There is a tea house that is run by some of the people associated with the organization that I work for and they bought a toaster oven for me to bake in! I made my first batch of cookies last week and they turned out pretty good! I decided to make shortbread cookies with some fresh minced ginger in it. They were a success and tomorrow I plan on experimenting a little bit more. The cookies are not being sold because the tea house runs solely on the 20 Baht donation suggested on the menu.This place is full of surprises, I never would have guessed that I would be baking cookies in a toaster oven in Thailand.

Another piece of food related news…I tried some bugs at the silk fair! They were fried and didn’t really taste like much other the vinegar seasoning they lightly coated them with. Definitely something I wouldn’t have a problem eating again.

These bugs were a little too intimidating for me to try at the time for sure though!
Some bugs I tried at the silk fair.
The bugs I tried at the silk fair.

I just got back from a work retreat. We were only gone for one night and went to these awesome huts/cabins just over an hour away from Khon Kaen. The setting was absolutely stunning and the food was delicious. The highlight of the trip was the swim I went for in the Chi River. I didn’t have a swimsuit so I wore one of the sarongs that the teachers use to dry off with when they get out of the shower. The four youngsters (Liz, Soryor, Maha, and myself) were the only ones who wanted to take a dip. It was the perfect temperature outside, the water wasn’t cold, and there was no current so it was ideal swimming conditions.

The Thai teachers were terrified when Liz and I started to swim to the other bank, but we couldn’t resist. Our meetings are always long and I can only talk about feelings and sit and eat for so long before I feel like I need to go run around, so the swim was exactly what I needed. I actually swam pretty well in the sarong, but that was only because it was scrunched around my waist while Liz and I were swimming across the river. Luckily the water was so mucky that it didn’t matter.

All ready to swim!
All ready to swim!
Our simming dock on the Chi River.
Our simming dock on the Chi River.
As many of you know I am terrible at remembering to take pictures. I usually hand my camera to someone else or get the pictures from someone else. I only got one good shot of the view on my camera so I will post more pictures of where we stayed later.
As many of you know, I am terrible at remembering to take pictures. I usually hand my camera to someone else or get the pictures from somebody later. I only got one good shot of the view on my camera so I will post more pictures of where we stayed in the near future.
Liz and I swimming.
Liz and me

Learning to Eat Alone

This was written five days ago, but I haven’t had the time to type it up and post it until now. Here ya go!

It’s 11:35am. I have been awake since 6:30 even though it is a Sunday because the roosters outside my building refuse to stay quiet. I have wasted as much time on the Internet and Skype as I possibly can and now I must venture outside the comfort of my apartment for some food. I have been trying to put this moment off for as long as possible. It may sound silly, but something as rudimentary as finding food to eat is scarier than an attempt at sky diving would be for me right now. At least with skydiving you know what you are getting yourself into. Ordering food here could result in weird animal parts, food so spicy you can’t even sniff it without choking, or a really delicious meal.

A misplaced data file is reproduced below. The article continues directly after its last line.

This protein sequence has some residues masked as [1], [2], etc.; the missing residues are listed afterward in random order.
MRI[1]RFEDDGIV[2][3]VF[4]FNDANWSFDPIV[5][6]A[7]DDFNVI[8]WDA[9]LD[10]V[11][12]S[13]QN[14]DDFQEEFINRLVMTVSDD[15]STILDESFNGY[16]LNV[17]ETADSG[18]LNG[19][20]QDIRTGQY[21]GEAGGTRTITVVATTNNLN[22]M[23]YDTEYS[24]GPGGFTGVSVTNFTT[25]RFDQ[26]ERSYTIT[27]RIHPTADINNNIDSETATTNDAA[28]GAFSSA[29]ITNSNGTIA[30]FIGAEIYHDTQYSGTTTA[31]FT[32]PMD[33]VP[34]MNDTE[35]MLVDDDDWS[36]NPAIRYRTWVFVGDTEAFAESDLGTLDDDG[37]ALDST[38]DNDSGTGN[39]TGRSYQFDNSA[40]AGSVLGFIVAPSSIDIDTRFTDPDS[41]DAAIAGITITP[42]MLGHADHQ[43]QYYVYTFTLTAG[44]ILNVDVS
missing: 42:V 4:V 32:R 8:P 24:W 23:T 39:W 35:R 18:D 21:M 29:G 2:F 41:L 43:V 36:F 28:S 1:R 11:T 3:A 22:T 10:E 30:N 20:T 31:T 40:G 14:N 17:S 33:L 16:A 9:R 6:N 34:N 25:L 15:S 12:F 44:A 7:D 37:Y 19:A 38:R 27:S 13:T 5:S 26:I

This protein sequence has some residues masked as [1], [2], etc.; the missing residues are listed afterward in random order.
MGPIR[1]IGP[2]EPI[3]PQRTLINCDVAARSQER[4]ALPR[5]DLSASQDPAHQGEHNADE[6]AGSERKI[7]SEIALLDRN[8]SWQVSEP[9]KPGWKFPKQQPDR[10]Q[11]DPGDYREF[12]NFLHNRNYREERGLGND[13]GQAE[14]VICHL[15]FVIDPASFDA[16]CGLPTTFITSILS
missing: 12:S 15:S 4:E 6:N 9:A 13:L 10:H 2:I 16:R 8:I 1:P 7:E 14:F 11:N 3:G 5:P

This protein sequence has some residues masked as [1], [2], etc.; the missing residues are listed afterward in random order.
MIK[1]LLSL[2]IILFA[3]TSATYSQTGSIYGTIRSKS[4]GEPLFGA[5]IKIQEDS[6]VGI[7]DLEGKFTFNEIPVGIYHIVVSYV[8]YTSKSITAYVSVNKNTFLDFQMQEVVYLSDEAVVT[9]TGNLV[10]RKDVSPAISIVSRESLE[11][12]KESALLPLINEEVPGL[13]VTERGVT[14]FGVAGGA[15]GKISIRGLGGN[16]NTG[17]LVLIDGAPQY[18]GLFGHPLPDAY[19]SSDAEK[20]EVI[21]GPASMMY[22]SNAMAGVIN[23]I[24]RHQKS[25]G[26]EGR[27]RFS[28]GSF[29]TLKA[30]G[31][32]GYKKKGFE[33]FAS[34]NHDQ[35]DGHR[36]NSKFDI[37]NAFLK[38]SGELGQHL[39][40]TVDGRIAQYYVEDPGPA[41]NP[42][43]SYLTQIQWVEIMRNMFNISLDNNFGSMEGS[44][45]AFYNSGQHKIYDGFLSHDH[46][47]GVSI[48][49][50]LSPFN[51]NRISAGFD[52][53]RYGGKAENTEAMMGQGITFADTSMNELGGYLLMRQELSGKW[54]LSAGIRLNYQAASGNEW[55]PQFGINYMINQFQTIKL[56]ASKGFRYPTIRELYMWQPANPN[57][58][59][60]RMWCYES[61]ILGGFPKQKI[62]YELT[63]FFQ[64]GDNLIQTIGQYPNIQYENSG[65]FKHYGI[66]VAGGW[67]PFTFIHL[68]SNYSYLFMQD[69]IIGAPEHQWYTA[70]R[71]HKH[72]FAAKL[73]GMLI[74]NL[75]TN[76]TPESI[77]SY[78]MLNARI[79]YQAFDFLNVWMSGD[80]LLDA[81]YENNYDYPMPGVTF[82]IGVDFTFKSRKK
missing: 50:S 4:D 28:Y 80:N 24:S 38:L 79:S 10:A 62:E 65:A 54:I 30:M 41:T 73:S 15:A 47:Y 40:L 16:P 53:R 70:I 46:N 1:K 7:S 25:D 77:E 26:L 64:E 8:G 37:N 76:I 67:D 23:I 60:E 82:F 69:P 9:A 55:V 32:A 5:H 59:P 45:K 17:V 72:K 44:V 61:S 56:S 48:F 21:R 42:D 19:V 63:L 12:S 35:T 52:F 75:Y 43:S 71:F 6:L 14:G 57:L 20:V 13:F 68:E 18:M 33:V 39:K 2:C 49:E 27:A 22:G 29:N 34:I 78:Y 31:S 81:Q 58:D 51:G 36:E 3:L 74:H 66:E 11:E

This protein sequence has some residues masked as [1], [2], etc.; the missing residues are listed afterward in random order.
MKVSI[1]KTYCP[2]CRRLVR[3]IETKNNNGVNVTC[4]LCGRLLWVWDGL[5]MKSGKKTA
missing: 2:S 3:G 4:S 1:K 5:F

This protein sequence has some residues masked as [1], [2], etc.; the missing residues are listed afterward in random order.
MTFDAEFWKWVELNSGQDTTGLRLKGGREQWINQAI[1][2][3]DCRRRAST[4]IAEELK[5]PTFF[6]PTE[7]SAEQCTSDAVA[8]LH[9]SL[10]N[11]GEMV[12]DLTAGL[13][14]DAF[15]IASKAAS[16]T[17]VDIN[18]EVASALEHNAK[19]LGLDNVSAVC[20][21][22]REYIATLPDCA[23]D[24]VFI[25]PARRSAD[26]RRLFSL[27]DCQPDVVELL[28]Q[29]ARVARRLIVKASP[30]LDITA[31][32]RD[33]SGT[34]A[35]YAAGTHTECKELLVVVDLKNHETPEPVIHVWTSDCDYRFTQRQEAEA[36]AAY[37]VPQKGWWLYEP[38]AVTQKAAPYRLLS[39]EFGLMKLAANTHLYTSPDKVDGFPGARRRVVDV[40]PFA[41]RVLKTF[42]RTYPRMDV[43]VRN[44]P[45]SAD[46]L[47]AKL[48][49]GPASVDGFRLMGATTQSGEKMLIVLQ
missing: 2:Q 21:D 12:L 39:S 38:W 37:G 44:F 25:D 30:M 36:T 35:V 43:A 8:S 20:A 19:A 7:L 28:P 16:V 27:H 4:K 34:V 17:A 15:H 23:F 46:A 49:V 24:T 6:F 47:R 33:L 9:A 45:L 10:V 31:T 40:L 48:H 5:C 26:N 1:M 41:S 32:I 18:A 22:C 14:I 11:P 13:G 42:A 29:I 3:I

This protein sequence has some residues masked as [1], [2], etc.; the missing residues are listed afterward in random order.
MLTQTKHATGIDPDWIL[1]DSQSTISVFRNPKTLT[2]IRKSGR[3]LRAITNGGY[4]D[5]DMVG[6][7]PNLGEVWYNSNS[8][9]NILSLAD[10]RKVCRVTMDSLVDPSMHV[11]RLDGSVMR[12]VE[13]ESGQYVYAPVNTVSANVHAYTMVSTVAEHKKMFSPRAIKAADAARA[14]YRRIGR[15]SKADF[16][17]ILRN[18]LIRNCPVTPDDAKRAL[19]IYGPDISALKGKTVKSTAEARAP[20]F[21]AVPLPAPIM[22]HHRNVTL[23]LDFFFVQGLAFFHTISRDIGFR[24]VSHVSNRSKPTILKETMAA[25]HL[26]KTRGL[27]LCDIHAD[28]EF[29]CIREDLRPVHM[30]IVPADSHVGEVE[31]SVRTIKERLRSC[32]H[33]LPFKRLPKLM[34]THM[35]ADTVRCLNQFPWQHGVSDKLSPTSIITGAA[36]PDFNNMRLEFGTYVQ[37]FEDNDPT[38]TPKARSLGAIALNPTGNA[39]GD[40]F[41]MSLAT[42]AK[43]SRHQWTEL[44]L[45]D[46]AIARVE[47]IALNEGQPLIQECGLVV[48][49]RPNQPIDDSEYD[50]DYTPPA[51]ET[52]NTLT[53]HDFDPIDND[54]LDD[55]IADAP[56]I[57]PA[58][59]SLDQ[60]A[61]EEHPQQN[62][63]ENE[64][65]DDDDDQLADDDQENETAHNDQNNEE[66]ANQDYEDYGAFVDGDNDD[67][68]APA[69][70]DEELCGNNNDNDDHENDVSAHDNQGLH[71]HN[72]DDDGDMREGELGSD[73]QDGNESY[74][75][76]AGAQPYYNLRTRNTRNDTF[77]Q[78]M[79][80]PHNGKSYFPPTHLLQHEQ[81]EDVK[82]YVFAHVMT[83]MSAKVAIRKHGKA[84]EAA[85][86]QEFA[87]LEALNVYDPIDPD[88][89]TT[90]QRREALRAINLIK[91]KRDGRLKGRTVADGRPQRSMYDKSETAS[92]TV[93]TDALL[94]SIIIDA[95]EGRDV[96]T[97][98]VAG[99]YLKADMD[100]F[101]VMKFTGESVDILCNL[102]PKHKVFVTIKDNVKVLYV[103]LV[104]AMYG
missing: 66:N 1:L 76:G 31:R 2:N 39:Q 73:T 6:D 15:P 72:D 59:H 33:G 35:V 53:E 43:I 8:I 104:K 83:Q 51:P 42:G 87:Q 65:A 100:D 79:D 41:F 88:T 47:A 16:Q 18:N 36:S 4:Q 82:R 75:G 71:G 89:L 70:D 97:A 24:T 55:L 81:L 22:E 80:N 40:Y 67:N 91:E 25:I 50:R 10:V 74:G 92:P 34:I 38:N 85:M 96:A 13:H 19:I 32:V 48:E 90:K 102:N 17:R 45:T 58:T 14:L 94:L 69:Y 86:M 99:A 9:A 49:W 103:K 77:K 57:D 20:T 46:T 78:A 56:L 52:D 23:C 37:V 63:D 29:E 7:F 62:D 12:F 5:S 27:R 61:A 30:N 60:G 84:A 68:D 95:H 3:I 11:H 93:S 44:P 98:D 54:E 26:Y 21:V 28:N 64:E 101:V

These past two weeks have spoiled me. The teachers I work with have been around for every meal I eat, so I haven’t had to order food on my own. Now it is the weekend though, and I finally have the much needed free time I have been longing for, but that free time has brought me to the realization that if it weren’t for my pointing and grunting skills I honed on Semester at Sea, I would be starving in Thailand, a country full of tasty food.

As I finally venture out of my apartment I pass my favorite food stand. The sweet smell of taro doughnut holes and fried bananas rolled in crushed spices fill my nostrils. I decide that maybe I can just live off these tasty fattening niblets until I can speak Thai better.

The doughnut man and I are buddies now, even though the only thing either of us understands is when I try to say banana in Thai and when he tells me how much I owe him, also in Thai. His treats make my day and he has a kind smile, so I have decided that we are great friends.

I buy one bag of doughnuts and pop one into my mouth. Instantly I feel a little more relaxed. I watch the paper bag slowly soak up the grease from the doughnuts and convince myself that I need to find a healthy meal to justify this indulgence.

Close by my beloved doughnut stand is a hole in the wall selling some sort of dish with duck. I know this only because I see two ducks hanging in the front. I have always loved duck, but in the States it is always out of my price range.

So duck it is. I stop and clumsily point at a bowl and hope they understand. They say a few things in Thai to which I just say yes to and hope for the best. I also throw in a “mai pet” (not spicy) for safety because it would be so disappointing if my duck were too spicy for me to consume.

So here I am now, eating non-spicy duck and rice in the shade. The weather is perfect, not too hot, and I have managed to feed myself successfully. My fear has subsided and I am extremely proud of myself. Dinner is in a few hours and I will have to go through the same experience all over again. Is it possible to get lucky twice in one day? Let’s hope so.

**I have successfully eaten on my own several times now and the fear is almost all gone. Although today I was chowing down on some chicken and realized that I was trying to eat a foot which kind of freaked me out.

***Last night was a festival called Loi Krathong. I will post about it soon.